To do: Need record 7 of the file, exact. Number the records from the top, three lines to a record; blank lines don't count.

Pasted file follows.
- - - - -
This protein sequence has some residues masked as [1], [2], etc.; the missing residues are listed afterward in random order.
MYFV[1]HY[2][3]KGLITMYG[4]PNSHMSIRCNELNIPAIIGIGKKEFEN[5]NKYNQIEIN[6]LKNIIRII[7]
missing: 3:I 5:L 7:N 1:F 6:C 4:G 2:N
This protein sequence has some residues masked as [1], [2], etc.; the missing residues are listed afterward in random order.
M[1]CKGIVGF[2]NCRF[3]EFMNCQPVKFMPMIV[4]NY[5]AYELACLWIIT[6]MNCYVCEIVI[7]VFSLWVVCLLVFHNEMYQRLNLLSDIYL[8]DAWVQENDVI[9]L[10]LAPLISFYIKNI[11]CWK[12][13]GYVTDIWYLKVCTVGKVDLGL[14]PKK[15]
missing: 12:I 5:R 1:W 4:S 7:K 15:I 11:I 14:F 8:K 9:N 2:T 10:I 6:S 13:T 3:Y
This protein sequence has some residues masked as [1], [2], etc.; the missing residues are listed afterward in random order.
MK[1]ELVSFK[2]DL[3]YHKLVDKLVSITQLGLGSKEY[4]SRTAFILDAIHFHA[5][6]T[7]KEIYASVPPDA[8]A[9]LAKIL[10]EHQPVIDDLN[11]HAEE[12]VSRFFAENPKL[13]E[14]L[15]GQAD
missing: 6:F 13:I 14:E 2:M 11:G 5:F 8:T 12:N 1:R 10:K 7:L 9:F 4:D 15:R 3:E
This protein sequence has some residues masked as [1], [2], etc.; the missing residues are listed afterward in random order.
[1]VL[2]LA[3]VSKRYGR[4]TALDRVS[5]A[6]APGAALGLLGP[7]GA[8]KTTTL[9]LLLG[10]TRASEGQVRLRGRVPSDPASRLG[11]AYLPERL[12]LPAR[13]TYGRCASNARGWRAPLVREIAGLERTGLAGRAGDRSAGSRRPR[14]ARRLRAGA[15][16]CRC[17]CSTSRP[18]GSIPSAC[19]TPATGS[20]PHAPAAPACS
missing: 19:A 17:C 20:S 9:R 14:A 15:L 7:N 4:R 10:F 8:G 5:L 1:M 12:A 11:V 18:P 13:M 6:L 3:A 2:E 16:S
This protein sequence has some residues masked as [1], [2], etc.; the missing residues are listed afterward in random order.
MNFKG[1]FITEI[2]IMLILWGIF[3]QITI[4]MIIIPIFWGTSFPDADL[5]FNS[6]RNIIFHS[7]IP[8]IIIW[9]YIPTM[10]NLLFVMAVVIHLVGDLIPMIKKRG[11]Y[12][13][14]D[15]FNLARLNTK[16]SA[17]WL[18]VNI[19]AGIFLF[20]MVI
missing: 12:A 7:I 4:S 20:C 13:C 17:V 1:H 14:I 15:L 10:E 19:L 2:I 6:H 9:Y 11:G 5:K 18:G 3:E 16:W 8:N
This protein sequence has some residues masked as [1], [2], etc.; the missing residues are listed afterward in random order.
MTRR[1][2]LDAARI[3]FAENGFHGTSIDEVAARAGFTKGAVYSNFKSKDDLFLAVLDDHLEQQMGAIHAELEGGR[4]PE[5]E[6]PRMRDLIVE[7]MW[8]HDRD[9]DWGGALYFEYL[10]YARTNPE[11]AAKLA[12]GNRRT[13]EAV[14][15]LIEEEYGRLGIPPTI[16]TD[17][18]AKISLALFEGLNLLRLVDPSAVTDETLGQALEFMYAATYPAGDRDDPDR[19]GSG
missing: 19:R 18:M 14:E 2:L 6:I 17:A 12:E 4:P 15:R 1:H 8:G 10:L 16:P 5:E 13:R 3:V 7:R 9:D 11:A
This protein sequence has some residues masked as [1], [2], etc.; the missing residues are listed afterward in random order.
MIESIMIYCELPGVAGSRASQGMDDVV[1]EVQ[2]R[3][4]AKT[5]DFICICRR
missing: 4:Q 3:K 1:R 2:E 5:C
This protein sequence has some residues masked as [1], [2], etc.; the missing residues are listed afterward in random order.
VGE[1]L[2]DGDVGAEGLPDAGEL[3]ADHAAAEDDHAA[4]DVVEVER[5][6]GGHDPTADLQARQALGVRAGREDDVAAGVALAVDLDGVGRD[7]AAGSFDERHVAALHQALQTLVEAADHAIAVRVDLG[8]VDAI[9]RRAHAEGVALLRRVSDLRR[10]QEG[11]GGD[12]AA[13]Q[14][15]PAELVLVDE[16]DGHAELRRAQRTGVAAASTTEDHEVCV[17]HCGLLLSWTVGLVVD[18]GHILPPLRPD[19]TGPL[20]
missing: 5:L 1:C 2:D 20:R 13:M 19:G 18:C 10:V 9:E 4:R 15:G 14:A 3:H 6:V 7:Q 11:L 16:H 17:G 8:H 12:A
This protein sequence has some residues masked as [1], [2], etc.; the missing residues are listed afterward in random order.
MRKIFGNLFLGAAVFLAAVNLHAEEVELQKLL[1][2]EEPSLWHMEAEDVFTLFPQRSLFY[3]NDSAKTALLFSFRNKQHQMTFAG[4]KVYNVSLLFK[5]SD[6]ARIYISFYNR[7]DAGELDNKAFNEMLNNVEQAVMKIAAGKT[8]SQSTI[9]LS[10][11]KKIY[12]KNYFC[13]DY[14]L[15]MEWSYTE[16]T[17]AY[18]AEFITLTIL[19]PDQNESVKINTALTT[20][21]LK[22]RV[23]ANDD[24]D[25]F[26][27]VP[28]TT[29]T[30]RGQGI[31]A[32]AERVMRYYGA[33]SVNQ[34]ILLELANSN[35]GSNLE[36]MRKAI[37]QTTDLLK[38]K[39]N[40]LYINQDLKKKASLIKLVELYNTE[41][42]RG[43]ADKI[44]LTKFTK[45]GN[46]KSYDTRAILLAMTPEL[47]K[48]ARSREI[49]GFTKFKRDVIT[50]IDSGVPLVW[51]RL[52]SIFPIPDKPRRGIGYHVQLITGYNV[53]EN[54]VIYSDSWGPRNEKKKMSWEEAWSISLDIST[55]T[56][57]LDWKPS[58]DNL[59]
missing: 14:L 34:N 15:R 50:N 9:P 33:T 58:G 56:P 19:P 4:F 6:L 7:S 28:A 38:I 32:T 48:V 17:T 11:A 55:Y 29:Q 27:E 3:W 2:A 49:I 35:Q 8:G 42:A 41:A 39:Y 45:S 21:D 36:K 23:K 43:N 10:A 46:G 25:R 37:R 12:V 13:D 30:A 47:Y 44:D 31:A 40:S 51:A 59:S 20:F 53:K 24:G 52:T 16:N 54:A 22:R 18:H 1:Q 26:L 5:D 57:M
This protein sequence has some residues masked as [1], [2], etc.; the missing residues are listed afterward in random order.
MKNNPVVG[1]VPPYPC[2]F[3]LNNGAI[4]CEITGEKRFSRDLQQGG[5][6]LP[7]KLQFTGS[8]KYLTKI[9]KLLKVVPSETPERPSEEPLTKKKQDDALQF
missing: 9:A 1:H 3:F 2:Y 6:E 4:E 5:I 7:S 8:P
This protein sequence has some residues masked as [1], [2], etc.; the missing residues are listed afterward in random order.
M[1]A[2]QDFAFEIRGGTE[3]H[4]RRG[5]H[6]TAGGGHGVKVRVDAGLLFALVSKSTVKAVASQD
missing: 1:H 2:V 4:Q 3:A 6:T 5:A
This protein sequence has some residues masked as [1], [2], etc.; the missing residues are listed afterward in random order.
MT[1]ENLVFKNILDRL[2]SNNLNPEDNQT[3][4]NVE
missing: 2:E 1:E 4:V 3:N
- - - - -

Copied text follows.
This protein sequence has some residues masked as [1], [2], etc.; the missing residues are listed afterward in random order.
MIESIMIYCELPGVAGSRASQGMDDVV[1]EVQ[2]R[3][4]AKT[5]DFICICRR
missing: 4:Q 3:K 1:R 2:E 5:C